A longitudinal bore 600 extends fully through barrel 504, terminating in a collar 602 that defines the front end of barrel 504. A focusing lens 604, which may be a conventional aspheric lens, is received within bore 600 and is retained in place by an elastomeric O-ring 606 and a cap 608, which is force-fitted over collar 602. The length of barrel 504, and in particular bore 600, is dictated by the focal length of lens 604.
With renewed reference to FIG. 12, the entire length of lens barrel 504 is received within a wide longitudinal bore 620 running through retention cartridge 506. The front end of cartridge 506 is divided into arcuate segments to form a collet, and contains a series of exterior threads 625 that engage collet nut 510. Accordingly, with barrel 504 received within cartridge 506, tightening of collet nut 510 over threads 625 secures barrel 504 into cartridge 506 by compression, preventing rotation or translation of the barrel.
As shown in FIG. 16, which depicts the rear end of cartridge 506, the bore 620 is displaced slightly relative to the central axis. With all components of the assembly joined as shown in FIG. 17, the assembly is fitted within a writing head, and rotated until the beam reaches its proper horizontal position with respect to an opposed plate support; the assembly is then secured within the writing head (e.g., by locking means disposed within the writing head and which, when engaged, prevents movement of the assembly). In this way, the present assembly design allows all constituents to remain secured to one another even during horizontal placement of the laser beam, since it is the entire assembly (rather than a particular component) that is rotated.
In the '881 application, a number of strategies were discussed for maximizing the power transferred from the laser to the fiber-optic cable and, ultimately, to the laser crystal. It has been found that power can be lost through mismatch between the polarization of the radiation emitted from the fiber-optic cable and the natural polarization of the laser crystal. This is shown graphically in FIG. 18. When the planes of polarization are aligned, as occurs twice in a 360° rotation, power output is maximized. Thus, it is preferable to avoid engagement of the fiber-optic cable connector to the lens-and-crystal assembly without regard to power output. Instead, the connector should first be fitted loosely and the power output measured (using suitable beam-analysis equipment) as the fiber is rotated; the connector is then affixed (e.g., by rotation as shown in FIG. 1, or, if a locking connector package--such as an ST connector 630 as shown in FIG. 17--is used, through engagement of the locking mechanism).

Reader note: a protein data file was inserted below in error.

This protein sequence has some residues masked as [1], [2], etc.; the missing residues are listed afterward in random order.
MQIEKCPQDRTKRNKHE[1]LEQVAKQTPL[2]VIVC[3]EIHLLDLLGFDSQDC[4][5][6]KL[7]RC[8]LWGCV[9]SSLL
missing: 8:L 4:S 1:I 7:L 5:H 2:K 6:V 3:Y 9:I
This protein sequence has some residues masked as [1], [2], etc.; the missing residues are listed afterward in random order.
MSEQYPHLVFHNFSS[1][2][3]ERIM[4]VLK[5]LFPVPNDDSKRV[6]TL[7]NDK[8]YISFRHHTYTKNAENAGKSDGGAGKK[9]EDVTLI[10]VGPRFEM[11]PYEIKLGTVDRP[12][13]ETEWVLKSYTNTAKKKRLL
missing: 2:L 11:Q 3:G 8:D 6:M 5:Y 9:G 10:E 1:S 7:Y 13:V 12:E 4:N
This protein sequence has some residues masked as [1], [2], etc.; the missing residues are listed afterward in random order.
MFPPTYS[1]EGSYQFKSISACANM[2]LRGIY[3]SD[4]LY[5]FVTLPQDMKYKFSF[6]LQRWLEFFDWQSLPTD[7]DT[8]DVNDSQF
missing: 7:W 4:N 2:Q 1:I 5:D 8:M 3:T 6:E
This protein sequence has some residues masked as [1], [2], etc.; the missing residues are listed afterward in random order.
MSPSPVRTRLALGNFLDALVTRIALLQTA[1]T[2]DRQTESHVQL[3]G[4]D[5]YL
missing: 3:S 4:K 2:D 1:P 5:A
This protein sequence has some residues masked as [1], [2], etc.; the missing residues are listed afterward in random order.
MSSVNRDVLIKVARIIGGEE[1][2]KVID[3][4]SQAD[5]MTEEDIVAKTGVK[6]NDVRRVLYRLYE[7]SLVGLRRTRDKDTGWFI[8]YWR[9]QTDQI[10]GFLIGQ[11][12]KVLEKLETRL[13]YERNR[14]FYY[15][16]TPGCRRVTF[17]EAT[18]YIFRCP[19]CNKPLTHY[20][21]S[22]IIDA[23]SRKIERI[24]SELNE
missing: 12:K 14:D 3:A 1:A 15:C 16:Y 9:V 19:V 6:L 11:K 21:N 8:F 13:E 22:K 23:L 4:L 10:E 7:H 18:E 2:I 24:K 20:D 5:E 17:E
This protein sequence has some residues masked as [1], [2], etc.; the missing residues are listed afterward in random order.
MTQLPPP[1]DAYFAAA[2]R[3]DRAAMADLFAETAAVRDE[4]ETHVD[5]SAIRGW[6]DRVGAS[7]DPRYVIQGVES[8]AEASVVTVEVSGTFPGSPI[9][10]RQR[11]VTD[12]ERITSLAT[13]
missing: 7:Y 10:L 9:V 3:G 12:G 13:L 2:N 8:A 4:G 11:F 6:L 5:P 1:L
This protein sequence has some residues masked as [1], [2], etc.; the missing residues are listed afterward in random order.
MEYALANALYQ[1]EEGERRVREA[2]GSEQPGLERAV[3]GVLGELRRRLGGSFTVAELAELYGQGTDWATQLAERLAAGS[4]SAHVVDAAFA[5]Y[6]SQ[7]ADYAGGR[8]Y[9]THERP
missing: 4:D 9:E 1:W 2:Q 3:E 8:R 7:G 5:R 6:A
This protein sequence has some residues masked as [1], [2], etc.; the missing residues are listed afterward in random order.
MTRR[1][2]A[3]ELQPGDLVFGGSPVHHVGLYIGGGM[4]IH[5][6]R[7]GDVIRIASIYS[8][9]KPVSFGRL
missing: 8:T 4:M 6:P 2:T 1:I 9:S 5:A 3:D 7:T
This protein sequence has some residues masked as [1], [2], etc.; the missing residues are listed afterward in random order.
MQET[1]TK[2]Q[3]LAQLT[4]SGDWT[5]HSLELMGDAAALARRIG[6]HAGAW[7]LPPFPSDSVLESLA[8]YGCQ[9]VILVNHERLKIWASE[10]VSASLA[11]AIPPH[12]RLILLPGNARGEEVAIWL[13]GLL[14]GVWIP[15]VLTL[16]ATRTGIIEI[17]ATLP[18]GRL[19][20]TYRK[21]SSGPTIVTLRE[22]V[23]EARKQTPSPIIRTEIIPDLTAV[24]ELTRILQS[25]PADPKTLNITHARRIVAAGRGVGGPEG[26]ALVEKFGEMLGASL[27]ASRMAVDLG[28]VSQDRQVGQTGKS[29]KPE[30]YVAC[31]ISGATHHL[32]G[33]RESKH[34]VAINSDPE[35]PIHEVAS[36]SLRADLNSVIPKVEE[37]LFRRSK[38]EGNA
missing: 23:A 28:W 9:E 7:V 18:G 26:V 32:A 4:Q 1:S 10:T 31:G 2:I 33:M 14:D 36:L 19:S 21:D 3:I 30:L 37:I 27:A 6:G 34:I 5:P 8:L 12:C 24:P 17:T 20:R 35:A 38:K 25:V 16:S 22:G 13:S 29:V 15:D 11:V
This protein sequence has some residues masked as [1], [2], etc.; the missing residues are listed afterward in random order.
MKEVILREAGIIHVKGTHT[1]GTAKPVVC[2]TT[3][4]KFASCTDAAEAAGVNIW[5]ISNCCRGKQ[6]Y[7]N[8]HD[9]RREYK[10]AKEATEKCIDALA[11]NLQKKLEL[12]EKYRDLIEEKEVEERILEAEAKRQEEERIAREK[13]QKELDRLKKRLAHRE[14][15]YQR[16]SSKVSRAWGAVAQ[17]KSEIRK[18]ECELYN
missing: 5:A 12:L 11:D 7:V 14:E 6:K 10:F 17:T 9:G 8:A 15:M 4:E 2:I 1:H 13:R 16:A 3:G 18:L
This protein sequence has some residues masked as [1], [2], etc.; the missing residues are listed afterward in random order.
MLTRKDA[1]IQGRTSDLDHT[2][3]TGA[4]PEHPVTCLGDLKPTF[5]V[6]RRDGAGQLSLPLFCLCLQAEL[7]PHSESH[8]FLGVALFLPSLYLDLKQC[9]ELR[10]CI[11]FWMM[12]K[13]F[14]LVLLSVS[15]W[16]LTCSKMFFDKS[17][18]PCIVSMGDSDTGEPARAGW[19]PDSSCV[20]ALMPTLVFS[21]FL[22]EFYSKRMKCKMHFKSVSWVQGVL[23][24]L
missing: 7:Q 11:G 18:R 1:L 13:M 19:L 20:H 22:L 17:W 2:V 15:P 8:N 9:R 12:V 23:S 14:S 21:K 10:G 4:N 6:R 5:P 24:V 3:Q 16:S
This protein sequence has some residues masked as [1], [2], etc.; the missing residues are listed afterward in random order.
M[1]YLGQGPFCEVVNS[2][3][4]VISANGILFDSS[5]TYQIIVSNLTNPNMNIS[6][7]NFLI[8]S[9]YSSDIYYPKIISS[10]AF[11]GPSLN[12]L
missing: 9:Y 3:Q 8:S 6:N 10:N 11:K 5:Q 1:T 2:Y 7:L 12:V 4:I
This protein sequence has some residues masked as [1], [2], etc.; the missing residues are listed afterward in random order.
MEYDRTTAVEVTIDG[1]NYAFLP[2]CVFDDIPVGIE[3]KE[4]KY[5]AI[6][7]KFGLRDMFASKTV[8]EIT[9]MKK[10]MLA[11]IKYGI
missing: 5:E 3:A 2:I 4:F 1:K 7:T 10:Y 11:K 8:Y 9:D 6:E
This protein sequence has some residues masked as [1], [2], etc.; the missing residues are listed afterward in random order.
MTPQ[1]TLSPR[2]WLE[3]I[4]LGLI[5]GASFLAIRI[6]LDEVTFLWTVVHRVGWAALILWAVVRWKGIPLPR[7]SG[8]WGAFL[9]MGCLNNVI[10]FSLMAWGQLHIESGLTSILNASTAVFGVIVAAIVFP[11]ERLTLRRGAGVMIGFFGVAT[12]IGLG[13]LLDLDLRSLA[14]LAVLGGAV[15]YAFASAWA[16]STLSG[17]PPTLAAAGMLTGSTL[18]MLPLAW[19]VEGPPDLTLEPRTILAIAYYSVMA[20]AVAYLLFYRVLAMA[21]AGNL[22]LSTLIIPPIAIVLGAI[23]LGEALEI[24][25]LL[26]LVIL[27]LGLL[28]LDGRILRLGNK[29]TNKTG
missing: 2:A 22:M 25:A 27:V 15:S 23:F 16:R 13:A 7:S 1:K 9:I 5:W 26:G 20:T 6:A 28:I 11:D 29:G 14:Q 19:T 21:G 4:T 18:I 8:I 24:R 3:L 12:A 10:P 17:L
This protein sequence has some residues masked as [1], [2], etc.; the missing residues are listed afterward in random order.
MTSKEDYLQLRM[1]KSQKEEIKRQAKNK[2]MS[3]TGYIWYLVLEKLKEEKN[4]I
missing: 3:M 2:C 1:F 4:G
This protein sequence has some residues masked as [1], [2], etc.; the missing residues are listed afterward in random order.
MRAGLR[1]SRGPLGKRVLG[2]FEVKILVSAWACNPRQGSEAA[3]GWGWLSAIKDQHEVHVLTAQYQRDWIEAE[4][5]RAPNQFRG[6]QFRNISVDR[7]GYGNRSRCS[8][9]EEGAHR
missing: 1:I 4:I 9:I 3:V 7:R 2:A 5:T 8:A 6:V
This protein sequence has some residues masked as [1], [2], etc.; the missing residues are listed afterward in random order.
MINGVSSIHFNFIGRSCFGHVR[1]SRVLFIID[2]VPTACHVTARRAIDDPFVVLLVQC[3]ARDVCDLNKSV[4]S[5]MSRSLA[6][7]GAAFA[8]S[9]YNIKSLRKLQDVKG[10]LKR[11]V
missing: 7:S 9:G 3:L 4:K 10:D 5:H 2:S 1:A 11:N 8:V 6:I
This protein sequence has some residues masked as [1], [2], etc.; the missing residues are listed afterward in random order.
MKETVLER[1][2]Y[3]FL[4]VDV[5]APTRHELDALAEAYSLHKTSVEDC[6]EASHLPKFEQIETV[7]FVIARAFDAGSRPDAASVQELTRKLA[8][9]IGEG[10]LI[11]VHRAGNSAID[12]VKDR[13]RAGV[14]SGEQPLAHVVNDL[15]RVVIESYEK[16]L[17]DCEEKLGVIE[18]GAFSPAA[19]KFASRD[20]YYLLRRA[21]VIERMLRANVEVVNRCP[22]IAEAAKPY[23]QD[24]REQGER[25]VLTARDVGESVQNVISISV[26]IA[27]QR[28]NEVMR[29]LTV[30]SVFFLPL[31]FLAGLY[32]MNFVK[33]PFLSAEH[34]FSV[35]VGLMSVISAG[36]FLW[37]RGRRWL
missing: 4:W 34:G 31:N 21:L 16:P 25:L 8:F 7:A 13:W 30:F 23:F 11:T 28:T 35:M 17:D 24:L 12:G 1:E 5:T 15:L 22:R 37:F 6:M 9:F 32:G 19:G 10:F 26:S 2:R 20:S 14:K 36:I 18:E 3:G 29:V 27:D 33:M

It will therefore be seen that the foregoing approaches to packaging and design substantially enhance pumped-crystal laser performance. The terms and expressions employed herein are used as terms of description and not of limitation, and there is no intention, in the use of such terms and expressions, of excluding any equivalents of the features shown and described or portions thereof, but it is recognized that various modifications are possible within the scope of the invention claimed.
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|U.S. Classification||347/256, 347/258, 372/41, 372/70, 372/71|
|International Classification||H01S3/16, B41C1/10, H01S3/09, H01S3/02|
|Cooperative Classification||H01S3/09, B23K26/026, B41C1/1083|
|European Classification||B41C1/10S, H01S3/09|
|Nov 7, 1997||AS||Assignment|
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|Mar 26, 2010||AS||Assignment|